Brighten your holiday home with a simple Christmas mantel display that pairs metallics with pops of color. Courtney (athoughtfulplaceblog.com) used a cheerful color scheme that stemmed from her "Merry" sign (a store-bought addition) that easily lent itself to DIY projects, such as her fun ornament topiaries.
Mark off the days to Christmas with an easy DIY advent calendar for your mantelpiece. Using a 24-pane window, vintage sheet music, and a few scrapbooking supplies, Laura (findinghomeonline.com) made her own oversize countdown. Clear vintage doorknobs add sparkle to her mantel display -- Laura nestled them amongst lush greenery and neutral-color candles.
Don't have a fireplace mantel? Update a mantel shelf with Christmas decorations as a fun way to get ready for the holiday season. Tonya (loveoffamilyandhome.net) used a simple and chic neutral color palette to decorate her home for Christmas. A DIY "Joy" sign is highlighted using a simple frame and a bit of greenery to make a backdrop for Tonya's book page trees and Santa figurines. To make her festive holiday greeting, Tonya traced chipboard letters on a painted board and attached faux pearls with hot-glue for added glamour.
Hanging snowflakes add depth and a whimsical feel to Sarah's (theyellowcapecod.com) Christmas mantel. Silhouettes of her children (and the family dog) frame a simple black mirror. Large deer antlers found at a garage sale add a punch of the unexpected. A combination of faux berries, leaf sprigs, and fresh greenery clippings from her yard make the mantel's garland. Glittery snowflakes dangle from the ceiling with fishing line.
Christmas Mantel Tip:
Sarah advises to go big with large scale items -- like the antlers -- and layer different greens and berries for holiday scent and texture.
A poinsettia wreath stars on Michelle's (tenjuneblog.com) Christmas mantel, which she made by sticking faux poinsettias into a plain evergreen wreath. The sparkly red sign was a budget purchase along with the silver reindeer figurine. A classic green garland covers the length of the mantel, completing the traditionally colored vignette.
Christmas Mantel Tip:
Michelle recommends layering your items in different heights (she used books, hidden by the garland, to boost certain pieces) and combining old and new pieces to create an eclectic look.
Incorporating fun colors and textures is what makes mantel decorating fun! Layla's (theletteredcottage.net) long, skinny stockings add whimsy to her Christmas mantel. To create depth and illusion, she hung a variety of ornaments from her ceiling with white, flat-head thumbtacks and 8-lb. fishing line. Instead of traditional greenery, she used red hydrangeas and placed them in classic white pitchers.
Get the step-by-step for creating this cheap garland that makes a statement on your mantel.
Alysha (www.howdoesshe.com) uses a blend of warmth and sophistication to decorate her Christmas mantel. Fresh greenery from her yard, oversize elf-toe stockings, and classic silver votives make her mantel look simple and chic. She created her mini wreath by wrapping garland around a foam wreath and attaching ornaments with hot glue. At the center of it all is her black-and-white wedding photo.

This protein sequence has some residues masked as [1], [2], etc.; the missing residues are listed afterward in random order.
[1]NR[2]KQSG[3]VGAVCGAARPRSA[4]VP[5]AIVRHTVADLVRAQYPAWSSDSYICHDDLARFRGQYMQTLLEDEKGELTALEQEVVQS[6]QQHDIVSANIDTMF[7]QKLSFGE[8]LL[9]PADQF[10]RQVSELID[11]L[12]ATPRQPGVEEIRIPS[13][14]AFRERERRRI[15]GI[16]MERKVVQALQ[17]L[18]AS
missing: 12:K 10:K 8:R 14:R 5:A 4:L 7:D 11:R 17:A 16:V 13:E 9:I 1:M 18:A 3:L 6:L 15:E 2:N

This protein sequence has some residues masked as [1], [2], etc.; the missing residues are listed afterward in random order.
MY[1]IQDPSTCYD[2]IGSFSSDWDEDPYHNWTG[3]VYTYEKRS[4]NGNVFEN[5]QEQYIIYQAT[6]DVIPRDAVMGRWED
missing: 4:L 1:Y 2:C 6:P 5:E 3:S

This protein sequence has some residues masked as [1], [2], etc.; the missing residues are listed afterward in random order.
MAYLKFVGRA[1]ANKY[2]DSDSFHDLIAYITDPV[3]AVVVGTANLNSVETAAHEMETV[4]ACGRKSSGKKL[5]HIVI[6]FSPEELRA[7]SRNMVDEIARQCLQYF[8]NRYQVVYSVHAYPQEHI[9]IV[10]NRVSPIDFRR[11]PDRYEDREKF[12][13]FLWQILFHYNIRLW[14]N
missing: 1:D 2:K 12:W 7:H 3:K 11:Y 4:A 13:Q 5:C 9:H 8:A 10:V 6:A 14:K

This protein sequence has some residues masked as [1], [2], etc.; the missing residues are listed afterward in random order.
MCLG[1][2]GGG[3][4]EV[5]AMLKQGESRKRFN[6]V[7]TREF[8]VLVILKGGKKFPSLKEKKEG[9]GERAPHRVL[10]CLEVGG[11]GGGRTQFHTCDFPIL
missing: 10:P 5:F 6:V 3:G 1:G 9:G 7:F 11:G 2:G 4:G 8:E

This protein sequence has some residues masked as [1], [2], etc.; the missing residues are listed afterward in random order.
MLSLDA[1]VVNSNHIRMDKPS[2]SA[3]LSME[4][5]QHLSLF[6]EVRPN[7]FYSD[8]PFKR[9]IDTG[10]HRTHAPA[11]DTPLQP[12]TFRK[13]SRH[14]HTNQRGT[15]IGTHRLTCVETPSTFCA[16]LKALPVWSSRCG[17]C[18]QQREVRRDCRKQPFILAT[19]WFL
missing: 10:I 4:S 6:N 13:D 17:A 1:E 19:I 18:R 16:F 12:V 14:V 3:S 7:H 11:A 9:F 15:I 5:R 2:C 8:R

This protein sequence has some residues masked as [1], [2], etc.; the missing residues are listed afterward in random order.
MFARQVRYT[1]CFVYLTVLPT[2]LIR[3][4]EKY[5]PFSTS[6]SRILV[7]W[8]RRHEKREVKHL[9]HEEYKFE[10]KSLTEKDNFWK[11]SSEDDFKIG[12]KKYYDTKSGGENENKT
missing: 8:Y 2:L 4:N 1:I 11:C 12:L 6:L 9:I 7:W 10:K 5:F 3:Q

Simple, classic decorations in stunning white and silver keep Wendy's (shabbynest.blogspot.com) Christmas mantel display looking festive and chic. First she amped up her bountiful greenery by adding a white faux-berry garland, sparkly snowflakes, and a string of lights for extra sparkle and shine. White stockings and a Christmas ball ornament wreath give the display a clean and classic finish.
Christmas Mantel Tip:
Since faux garland tends to be rather skimpy, beef up your display by purchasing two strands and weaving them together. Wendy created hers by twisting the branches of two strands together every foot or so. She then fluffed it up to make sure the twisting wasn't visible.
Choosing your color palette is incredibly important when it comes to creating a mantel that reflects your decorating style. Linda (restyledhome.blogspot.com) suggests using several larger pieces that make a statement. Her fabric sign, purchased from an online crafts designer, features pretty white words on a soft blue background as the focal point of her display. Find similar cardboard deer heads, hurricane vases, and decorative white trees at your local crafts store.
Let your imagination soar when it comes to your holiday mantel. Heidi (homebyheidi.blogspot.com) received a lot of compliments on her colorful, leopard-lined stockings and weeping cedar garland. Heidi used oversize ornaments to convey strength and cohesion. A glass doorknob adds height and provides a place to hang a pretty wreath.
Terry (foreverdecorating.blogspot.com) used spray-painted picture frames gathered from a thrift store to add depth and dimension to her colorful Christmas mantel. She tied large ornaments onto each frame with decorative ribbon and added bits of greenery to the center and top of her mantel to complete the look.